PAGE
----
Anyone responsible for maintaining a hardwood athletic floor has heard of it or experienced it: water damage. Whether it’s from a leak in the roof, fire sprinklers that went off, rainwater or snow from an open exterior door, a burst pipe, or something worse, no one wants to see water damage. While water damage isn’t likely to happen to most floors, it does happen and it’s important to be prepared for it in order to minimize the damage.
There are three basic steps to follow.
Control the source of the water (close the exterior door, seal off the burst pipe, shut off the fire sprinklers, etc.)
Remove as much surface water as possible from the floor (use towels to mop up as much excess water as possible)
Call a local hardwood flooring contractor to assess the floor and assist
Image from Athletic Business
Most of the time damage is done because no one noticed the problem soon enough or didn’t know what to do when they did notice the damage. Once the water reaches the sub-floor, the floor has a significantly smaller chance of being rescued. This is where finish comes into play. If a floor has several coats of finish on it, it has a higher chance of survival because the water can’t seep in as easily. The type of floor system also affects the amount of damage. For example, typical floating systems recover better than nailed-in systems because floating systems hold better to the sub-floor, where as once a nailed-in floor starts to come up, it loses it’s attachment to the sub-floor.
So you’ve got water damage and you’ve followed the three above steps. What happens now? The floor may be able to be dehumidified. If the floor is able to be dehumidified, it may simply need to be sanded down and refinished. If the floor isn’t able to be dehumidified, it may need to be replaced. The most important factor when dealing with a water damaged floor is time. It needs to be addressed ASAP and can take time to dry out and return to normal.
While fundraising for a new hardwood athletic floor, make sure to consider all your options. Many organizations and foundations offer grants that you may be eligible for. Keep in mind that the grant writing and selection process can be very detailed and lengthy, so make sure to plan ahead and do your research!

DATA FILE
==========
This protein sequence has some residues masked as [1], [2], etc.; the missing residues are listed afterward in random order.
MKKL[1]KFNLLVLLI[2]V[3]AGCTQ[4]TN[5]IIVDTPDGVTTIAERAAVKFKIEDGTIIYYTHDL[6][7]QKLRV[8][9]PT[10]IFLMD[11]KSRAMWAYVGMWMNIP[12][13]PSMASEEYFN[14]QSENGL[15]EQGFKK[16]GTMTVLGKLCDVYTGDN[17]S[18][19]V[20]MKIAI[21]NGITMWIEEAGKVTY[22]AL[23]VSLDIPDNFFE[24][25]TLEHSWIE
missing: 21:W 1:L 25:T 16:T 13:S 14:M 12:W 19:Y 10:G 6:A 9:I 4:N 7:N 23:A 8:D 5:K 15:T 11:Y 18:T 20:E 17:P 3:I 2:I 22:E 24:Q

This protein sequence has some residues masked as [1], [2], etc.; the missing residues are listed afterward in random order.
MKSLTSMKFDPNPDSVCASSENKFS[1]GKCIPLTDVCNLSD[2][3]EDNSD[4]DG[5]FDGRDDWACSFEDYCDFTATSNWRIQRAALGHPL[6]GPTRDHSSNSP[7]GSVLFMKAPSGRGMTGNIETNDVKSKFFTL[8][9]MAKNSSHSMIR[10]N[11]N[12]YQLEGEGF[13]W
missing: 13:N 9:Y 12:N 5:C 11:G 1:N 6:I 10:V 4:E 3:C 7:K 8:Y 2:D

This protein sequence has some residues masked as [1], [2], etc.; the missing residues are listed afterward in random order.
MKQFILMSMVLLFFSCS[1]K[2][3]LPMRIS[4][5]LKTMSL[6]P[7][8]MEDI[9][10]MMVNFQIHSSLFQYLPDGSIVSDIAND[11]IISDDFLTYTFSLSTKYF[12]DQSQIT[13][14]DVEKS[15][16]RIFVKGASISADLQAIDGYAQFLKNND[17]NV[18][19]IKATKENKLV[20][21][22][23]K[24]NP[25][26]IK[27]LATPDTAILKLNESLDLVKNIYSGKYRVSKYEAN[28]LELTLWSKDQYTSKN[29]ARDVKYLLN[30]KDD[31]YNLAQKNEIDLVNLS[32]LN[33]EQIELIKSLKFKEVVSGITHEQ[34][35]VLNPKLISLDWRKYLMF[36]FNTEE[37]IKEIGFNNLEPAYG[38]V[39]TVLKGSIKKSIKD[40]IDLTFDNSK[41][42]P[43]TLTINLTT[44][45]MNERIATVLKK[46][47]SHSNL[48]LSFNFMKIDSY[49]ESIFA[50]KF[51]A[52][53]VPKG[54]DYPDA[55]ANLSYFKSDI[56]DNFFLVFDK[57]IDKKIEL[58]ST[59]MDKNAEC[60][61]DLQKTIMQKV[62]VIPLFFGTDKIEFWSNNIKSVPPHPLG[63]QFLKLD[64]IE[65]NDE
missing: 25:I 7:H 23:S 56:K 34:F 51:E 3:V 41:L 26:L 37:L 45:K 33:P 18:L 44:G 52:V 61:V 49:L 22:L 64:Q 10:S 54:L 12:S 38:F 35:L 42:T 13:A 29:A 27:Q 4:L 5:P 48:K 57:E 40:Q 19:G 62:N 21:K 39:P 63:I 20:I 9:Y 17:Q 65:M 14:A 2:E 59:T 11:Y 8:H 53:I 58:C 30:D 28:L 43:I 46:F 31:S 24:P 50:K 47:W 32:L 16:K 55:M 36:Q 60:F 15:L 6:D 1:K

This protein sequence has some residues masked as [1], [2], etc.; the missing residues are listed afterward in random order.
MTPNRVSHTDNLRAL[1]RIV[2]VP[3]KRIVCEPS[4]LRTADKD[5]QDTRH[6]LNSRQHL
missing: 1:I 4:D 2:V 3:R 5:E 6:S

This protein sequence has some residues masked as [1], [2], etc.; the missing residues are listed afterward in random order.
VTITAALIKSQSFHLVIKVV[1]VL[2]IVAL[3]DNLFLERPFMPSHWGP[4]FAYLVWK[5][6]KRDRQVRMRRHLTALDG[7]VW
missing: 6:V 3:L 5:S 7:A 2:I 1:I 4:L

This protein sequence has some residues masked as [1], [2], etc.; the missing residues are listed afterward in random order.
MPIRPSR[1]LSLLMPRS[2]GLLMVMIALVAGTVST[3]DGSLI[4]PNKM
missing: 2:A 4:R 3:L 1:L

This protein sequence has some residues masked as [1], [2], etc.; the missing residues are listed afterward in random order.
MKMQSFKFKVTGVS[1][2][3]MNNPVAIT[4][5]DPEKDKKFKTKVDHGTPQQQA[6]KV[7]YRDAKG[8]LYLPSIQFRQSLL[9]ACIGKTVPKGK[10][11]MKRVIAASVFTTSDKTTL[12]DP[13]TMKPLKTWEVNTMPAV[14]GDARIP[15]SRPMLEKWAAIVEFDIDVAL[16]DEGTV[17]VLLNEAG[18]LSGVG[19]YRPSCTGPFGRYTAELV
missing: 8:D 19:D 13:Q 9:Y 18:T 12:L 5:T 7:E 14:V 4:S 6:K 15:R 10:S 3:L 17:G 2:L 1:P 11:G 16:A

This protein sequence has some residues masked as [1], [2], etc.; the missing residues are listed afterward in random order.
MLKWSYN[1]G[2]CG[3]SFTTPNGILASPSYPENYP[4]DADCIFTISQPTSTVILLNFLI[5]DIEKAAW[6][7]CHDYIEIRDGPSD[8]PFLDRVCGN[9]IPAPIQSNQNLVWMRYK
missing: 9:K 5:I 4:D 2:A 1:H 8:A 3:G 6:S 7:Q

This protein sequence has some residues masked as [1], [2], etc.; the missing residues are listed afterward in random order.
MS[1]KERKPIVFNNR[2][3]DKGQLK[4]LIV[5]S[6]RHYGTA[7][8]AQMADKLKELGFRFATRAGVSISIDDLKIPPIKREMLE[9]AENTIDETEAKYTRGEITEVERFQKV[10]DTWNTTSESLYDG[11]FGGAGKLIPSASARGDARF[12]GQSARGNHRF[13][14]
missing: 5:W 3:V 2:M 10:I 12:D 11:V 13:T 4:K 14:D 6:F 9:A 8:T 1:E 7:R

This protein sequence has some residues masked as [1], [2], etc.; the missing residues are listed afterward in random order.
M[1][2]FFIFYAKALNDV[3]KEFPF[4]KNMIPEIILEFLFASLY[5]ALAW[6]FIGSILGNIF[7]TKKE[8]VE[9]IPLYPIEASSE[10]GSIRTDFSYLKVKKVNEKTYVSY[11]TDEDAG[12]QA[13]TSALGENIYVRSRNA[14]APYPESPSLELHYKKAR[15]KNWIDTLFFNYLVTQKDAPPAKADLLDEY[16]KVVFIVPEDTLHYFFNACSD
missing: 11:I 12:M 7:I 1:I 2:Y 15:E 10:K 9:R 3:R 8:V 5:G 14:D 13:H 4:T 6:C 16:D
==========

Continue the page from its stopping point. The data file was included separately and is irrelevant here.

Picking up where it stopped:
See if your community or local communities have available grants. Look for ones that fund renovation or capital projects with an interest in fitness or athletics, or educational facilities in particular if that’s you. Ask around in your community to see if there are Small Recreation Community Grants.
Check your state for any grants offered. The Grantsmanship Center is a great resource with a database that lists foundations by state, including the level of funding offered. This service is free, so take advantage of it! Simply click on your state and explore the possibilities.
Also consider applying for the Lowe’s Toolbox for Education grant, which is a nationwide grant program which focuses on community-building and facility-enhancing projects. The grant is only for public schools or public parents associations, so if you’re looking for a new gymnasium floor for your school, check it out.
When deciding upon a product sale fundraiser (such as selling frozen-pizza-making-kits or selling scented candles), focus on the following four characteristics:
Make sure you select a good product for your community or area. If you’re selling to a family community with small children, maybe open-flame candles aren’t the best product. Maybe a pizza-making-kit would be a better choice, as it could be a family activity and relive the stress parents may feel over planning dinner.
It’s easier to get someone to support a cause when they know the brand name. Using a brand name product may also assure your organization that you are following an established fundraising plan set up by the company.
It’s much easier to sell a quality product than a poor quality product. Remember your goal is to make a profit, but the supporter’s goal is to get something they actually want and will use.
Make sure whatever product you decide upon is sold by a company that has excellent customer service, with a step-by-step guide to their fundraising process